Nearly 11 years after Barry Bonds testified before a grand jury investigating the illegal distribution of performance-enhancing drugs, a group of judges will hear arguments Thursday on whether baseball’s career home-run leader should have his obstruction of justice conviction thrown out.
The 9th U.S. Circuit Court of Appeals will convene an 11-judge panel in San Francisco to decide whetherBonds’ rambling response to a question about injectable substances was “corruptly” an attempt to “obstruct, influence or impede the grand jury proceeding ... by knowingly giving material testimony that was intentionally evasive, false or misleading.”
“If I was Bonds’ lawyers, at this moment I would be really feeling pretty good that they’ve got a real shot of reversing the conviction,” said William B. Gould IV, a professor emeritus at Stanford Law School.
Bonds was indicted in 2007, and four years later a jury deadlocked on three counts charging him with making false statements when he denied receiving steroids and human growth hormone from trainer Greg Anderson and denied receiving injections from Anderson or his associates.
Bonds was convicted for his response when he was asked whether Anderson ever gave him “anything that required a syringe to inject yourself with?”
“That’s what keeps our friendship,” Bonds said during a meandering reply. “I was a celebrity child, not just in baseball by my own instincts. I became a celebrity child with a famous father. I just don’t get into other people’s business because of my father’s situation, you see.”
A seven-time NL MVP, Bonds is the son of three-time All-Star Bobby Bonds.
Barry Bonds was sentenced in 2011 by U.S. District Judge Susan Illston to 30 days of home confinement, two years of probation, 250 hours of community service in youth-related activities and a $4,000 fine.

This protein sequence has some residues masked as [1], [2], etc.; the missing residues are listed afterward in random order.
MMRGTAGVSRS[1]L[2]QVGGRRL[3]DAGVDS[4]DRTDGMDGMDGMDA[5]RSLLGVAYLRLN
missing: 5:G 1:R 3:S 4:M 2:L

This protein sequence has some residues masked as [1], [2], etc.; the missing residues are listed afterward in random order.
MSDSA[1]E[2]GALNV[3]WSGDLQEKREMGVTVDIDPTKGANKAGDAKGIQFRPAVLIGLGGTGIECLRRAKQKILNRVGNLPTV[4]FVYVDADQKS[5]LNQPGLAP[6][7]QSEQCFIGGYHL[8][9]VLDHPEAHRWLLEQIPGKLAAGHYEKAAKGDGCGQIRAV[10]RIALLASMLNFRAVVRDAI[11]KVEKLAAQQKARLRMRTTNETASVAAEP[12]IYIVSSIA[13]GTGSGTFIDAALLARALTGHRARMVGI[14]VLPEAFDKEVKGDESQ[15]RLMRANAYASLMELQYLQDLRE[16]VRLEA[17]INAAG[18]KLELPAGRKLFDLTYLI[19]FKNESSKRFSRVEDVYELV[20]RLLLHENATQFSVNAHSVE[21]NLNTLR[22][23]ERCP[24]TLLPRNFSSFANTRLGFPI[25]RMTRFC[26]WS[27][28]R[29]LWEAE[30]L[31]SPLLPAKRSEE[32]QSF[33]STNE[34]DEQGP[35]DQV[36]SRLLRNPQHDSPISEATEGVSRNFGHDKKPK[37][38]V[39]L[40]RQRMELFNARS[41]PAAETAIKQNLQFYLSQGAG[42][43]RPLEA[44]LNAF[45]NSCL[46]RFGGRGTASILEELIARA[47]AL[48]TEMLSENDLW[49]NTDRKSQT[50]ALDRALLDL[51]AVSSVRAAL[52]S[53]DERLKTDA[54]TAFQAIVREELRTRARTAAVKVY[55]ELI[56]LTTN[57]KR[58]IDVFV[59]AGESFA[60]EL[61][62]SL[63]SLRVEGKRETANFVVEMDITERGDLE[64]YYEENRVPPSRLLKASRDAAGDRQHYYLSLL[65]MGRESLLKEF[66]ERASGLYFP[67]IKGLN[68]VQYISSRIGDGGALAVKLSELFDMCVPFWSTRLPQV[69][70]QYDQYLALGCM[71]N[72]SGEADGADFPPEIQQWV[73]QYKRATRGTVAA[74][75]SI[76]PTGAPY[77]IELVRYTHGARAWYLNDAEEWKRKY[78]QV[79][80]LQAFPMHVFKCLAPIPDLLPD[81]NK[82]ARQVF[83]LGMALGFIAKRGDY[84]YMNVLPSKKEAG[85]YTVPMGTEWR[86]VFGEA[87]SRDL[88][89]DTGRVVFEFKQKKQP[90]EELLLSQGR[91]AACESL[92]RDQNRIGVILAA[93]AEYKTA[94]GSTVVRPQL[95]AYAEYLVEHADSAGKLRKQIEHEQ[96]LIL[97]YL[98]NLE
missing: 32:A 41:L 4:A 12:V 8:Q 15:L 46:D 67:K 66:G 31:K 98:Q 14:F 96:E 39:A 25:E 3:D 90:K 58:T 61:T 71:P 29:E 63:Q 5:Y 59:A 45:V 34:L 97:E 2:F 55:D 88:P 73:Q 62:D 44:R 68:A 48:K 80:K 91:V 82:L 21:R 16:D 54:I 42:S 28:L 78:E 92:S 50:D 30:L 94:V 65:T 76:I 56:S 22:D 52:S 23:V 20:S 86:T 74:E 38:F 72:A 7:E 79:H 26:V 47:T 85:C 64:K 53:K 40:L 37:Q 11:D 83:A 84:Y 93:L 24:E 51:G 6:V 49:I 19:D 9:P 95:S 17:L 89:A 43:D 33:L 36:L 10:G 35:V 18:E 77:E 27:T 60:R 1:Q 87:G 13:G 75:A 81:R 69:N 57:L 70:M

A three-judge panel of the 9th Circuit upheld the conviction in a unanimous vote last year, but a majority of the court’s 28 participating judges voted to have the larger group rehear the appeal. A decision is not likely until 2015.
“Bonds tried to impede the grand jury’s investigation by falsely denying that he knew anything about his trainer Greg Anderson’s distribution of performance-enhancing drugs,” the government said in its appellate brief. “This conduct is plainly encompassed by the catchall provision of the obstruction of justice statute.”
Bonds’ lawyers argue the answer that led to the conviction was truthful. They cite a unanimous 1973 U.S. Supreme Court case, Bronston v. U.S., that dealt with the perjury conviction of movie producer Samuel Bronston. When asked at a bankruptcy hearing whether he had any Swiss bank accounts, Bronston replied that the company had an account in Zurich for about six months.
The Supreme Court voted 9-0 to reverse his conviction.
“Essentially what Bronston was about is if in fact you don’t have a responsive answer, it’s up to the questioner to ask another question,” Sheldon H. Elsen, the lawyer who argued Bronston’s case before the Supreme Court, said this week. “If a non-responsive answer can’t be evasive for a perjury charge, how can it be the basis for obstruction?”
The panel hearing the case this week includes Chief Judge Alex Kozinski, appointed by President Ronald Reagan, and Circuit Judge Stephen Reinhardt, appointed by President Jimmy Carter. They were among the majority that reversed the conviction of a federal judge in a 1996 opinion in U.S. v. Aguilar.
The three-judge panel that upheld Bonds’ conviction in September 2013 cited a dissent by Justices Antonin Scalia, Anthony M. Kennedy and Clarence Thomas in Aguilar that rejected the contention “corruptly” as used in the obstruction statute was unconstitutionally vague.
Known for political liberalism, the 9th Circuit has the highest percentage of judges appointed by Democratic presidents: 69 percent overall and seven of 11 on Bonds’ panel. The other judges hearing his appeal are Diarmuid F. O’Scannlain (a Reagan appointee); Susan P. Graber, William A. Fletcher, Johnnie B. Rawlinson and Kim McLane Wardlaw (Bill Clinton); Consuelo M. Callahan and N. Randy Smith (George W. Bush); and Michelle T. Friedland and Jacqueline H. Nguyen (Barack Obama).
“The jury probably erroneously failed to convict on the essential crime of perjury — Bonds most probably did lie under oath,” New York Law School Professor Robert Blecker said. “Bonds’ ‘child of a famous father’ irrelevancy was literally true, but not at all misleading — merely irrelevant — and therefore not corruptly obstructive as the statute commands. Obstruction should not be extended to cover it.’”